Log In

Reset Password
  • MENU
    Thursday, July 25, 2024

    Artist and writer friends collaborate on book of 'Nature Meditations in Word and Watercolor'

    Roxanne Steed, left, and Judy Benson (Glenn Cheney)
    Artist and writer friends collaborate on book of 'Nature Meditations in Word and Watercolor'

    As longtime friends and creative souls, Judy Benson and Roxanne Steed had been discussing teaming up on a book for a while. Benson, a writer who lives in New London, and Steed, an artist who is a Mystic resident, have a shared appreciation for the outdoors that seemed ideal subject matter.

    “We both love hiking, we both love nature and the environment. It’s a real connecting thing in our friendship. So to have this book as a physical form (from which) other people could share the ideas and images was really exciting for me,” Steed says.

    It was early 2020 when they decided to forge ahead with the project. They were going to do a series of hikes together during the year and chronicle their experiences through the seasons. The idea was for people to use the resulting book as a meditative focus, something that could inspire them to express their own creativity.

    “Then the pandemic hit. What do we do now? This is not the book we thought it was going to be,” Benson says.

    They paused briefly but realized they both felt the need to keep the project moving.

    The book, “Earth and Sky: Nature Meditations in Word and Watercolor,” was just published by New London Librarium. It features short nature essays by Benson and paintings by Steed. Steed and Benson will do talk/signings Sunday at Groton Public Library; Feb. 9 at the Roger Tory Peterson Estuary Center in Old Lyme; and Feb. 16 at Bank Square Books in Mystic.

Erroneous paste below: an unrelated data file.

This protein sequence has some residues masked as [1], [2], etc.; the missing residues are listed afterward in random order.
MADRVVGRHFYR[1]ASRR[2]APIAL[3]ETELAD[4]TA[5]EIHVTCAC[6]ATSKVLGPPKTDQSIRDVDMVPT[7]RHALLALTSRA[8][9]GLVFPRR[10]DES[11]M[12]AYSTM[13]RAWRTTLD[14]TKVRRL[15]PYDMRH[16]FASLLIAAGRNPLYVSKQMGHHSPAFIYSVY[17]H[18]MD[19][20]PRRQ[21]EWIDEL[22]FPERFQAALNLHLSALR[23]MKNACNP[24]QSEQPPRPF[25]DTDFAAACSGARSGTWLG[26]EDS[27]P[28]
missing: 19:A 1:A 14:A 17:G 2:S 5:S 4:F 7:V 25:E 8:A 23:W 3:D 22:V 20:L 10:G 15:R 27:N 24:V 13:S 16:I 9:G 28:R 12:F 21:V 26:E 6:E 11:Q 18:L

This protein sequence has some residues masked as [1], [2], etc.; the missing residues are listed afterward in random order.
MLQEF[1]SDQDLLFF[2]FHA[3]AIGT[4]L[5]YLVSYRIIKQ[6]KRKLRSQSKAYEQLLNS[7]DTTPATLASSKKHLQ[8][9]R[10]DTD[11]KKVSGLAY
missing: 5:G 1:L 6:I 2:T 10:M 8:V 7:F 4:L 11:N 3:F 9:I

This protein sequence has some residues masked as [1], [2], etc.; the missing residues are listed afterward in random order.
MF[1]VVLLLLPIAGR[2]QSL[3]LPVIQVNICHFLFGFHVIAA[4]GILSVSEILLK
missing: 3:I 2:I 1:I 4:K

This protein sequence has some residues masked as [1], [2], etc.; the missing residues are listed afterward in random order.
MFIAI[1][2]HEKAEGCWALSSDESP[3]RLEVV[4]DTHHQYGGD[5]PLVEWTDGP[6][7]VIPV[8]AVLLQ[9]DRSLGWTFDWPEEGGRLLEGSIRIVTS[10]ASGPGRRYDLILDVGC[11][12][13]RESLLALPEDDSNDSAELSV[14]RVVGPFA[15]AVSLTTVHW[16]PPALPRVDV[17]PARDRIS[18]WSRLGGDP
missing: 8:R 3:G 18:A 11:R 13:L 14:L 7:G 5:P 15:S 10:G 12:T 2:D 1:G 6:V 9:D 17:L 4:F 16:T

As the “Earth and Sky” text states, it’s “a book of reflections on nature and spirituality intended to invite people to spend time with Earth, sky and a meditative mind, and to love it all.”

    Benson and Steed encourage people to read one selection at a time over the course of year.

    Some of the pieces reflect on elements of nature like sunrise (Steed’s impressionistic image sets a small burst of yellow within browns, tans and purples representing trees and ground) and beach (a painting of a woman, standing ankle-deep in the surf, lifts a small child).

    Other segments include references to local places, with beautiful images and evocative, often poetic prose accompanying. A segment titled “Dirt Road,” from Bluff Point State Park in Groton, describes how “honeysuckle blossoms scented the air that day, and buttercup flowers glowed in the sun,” and a section about a trip to Harkness Memorial State Park in Waterford describes whitecaps looking playful, “like foamy balls of energy rising out of the depths to tickle the breeze before ducking back under.”

    The outside world, of course, finds its way into these forays into nature. Benson writes about a beautiful bullfrog chorus at Mitchell Woods and how it sparked her to think about the individual voices at the BLM protests likewise converging “into a force of wonder and inspiration.”

    The pandemic becomes an ever-looming presence, particularly during the spring, when friends running into each other at a state park inevitably discuss masks and people they know who have contracted COVID-19. “Stay safe” is a refrain.

    So is the idea of finding refuge from the pandemic in nature.

    “I really think that reflecting back on that first year, that first few months, that first pivot we all had to do … there are lessons to be learned that can really be valuable,” Benson says.

    A source of recreation and calm

    Working on this project during the first part of the pandemic was valuable to Benson and Steed as well.

    “Having a creative outlet at that time was, for me, really a great anchor. It gave you a sense you could get something meaningful out of this chaos,” Benson says.